Several experts in international relations and political science have endorsed the recent agreement between Cambodian and Chinese leaders to align the Kingdom’s Pentagonal Strategy with China’s Belt and Road Initiative (BRI).
The agreement was announced in a joint statement on September 16, during Prime Minister Hun Manet’s first state visit to China from September 14-17, according to the outcome of the visit.
Jean-Francois Tain, Minister Delegate attached to the Prime Minister in charge of foreign affairs and international cooperation, told reporters upon his return to Phnom Penh on September 17 that international relations in the present time differ from those of the Cold War era.
“International ties are no longer based on ideologies or purely on politics, as they were during the Cold War. Current foreign relations stand on the foundation of economic interests,” he said.
“Cambodia must not be hesitant to forge ties with anywhere that can provide economic and trade benefits which enable the Kingdom to develop and move forward. Cambodia does not regard any country as its enemy, so foreign relations have our interests as their foundation,” he added.
He saw several positive economic gains from the combination of the BRI and the Pentagonal Strategy, noting that Cambodia stands to gain benefits from China more than the other way around, in terms of aligning the strategies.
Tain explained that the prime minister’s visit had three major areas of focus – political, diplomatic and economic – but was also a celebration of the 65th anniversary of diplomatic relations between Cambodia and China.
He also elaborated on the overall feeling of the visit, saying that both Manet and the Chinese leaders he met with focussed more on trade than politics.
“Neither side just sat and discussed politics and geopolitics. I think 70 per cent of their talks were on cooperation in economy and trade for the mutual benefit of both nations and improving people’s livelihoods,” he said.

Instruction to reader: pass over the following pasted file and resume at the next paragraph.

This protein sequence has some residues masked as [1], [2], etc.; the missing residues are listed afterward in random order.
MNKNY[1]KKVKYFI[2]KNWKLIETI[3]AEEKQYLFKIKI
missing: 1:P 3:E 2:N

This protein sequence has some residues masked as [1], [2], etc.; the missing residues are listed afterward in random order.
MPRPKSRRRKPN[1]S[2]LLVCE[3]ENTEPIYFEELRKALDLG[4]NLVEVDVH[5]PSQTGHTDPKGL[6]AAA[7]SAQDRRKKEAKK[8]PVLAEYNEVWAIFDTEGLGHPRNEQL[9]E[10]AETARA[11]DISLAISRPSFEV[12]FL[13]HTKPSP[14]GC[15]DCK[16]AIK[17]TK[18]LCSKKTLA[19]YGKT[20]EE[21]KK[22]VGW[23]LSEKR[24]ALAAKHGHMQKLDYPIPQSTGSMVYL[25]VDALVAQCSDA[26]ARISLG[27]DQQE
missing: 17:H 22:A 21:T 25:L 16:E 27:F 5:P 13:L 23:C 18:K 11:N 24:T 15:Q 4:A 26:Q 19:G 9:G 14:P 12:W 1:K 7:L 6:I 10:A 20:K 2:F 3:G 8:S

“Cambodia is not, as some people have suggested, moving closer toward being a Chinese satellite. Cambodia is an independent state,” he added.
He said China is the Kingdom’s top foreign development aid provider, followed by Japan and all countries in EU combined, which measured second and third respectively. Chinese investment is also on top of the list in Cambodia.
“In short, China plays a big role in Cambodia’s development path,” he said.
Seun Sam, an international relations researcher at the Royal Academy of Cambodia, lauded the strategic alignment, noting that the country has been a significant participant in the BRI for many years.
“The new policy by the prime minister, combined with the pre-existing BRI, will drive development,” he said.
He cautioned, however, that the implementation should be gradual and careful.
Sam added that both programmes aim to secure loans to develop infrastructure and meet the countries’ national economic goals.
Em Sovannara, a lecturer in political science, also welcomed the bilateral agreement, but urged the government to first strengthen its internal capacities.
“Previous cooperation with China saw [us] exporting just over $2 billion, significantly less than what China gained. Domestic production mechanisms need to be strengthened,” he cautioned.
He suggested that the nation maintain a neutral stance in its relations with the EU and US to sidestep diplomatic and trade pressure.
“I believe Cambodia can adapt its Pentagonal Strategy to synergise with the BRI for economic growth,” said Sovannara.
The Pentagonal Strategy, unveiled by Manet when taking office in August, serves as the administration’s political programme for 2023-28. It focuses on human capital development, economic diversification, increased competitiveness, private sector and employment growth, sustainability and digital development.
The BRI, initiated by Chinese President Xi Jinping in 2013, aims to connect China with Europe and other countries through infrastructure development in transport, energy, trade and communication sectors.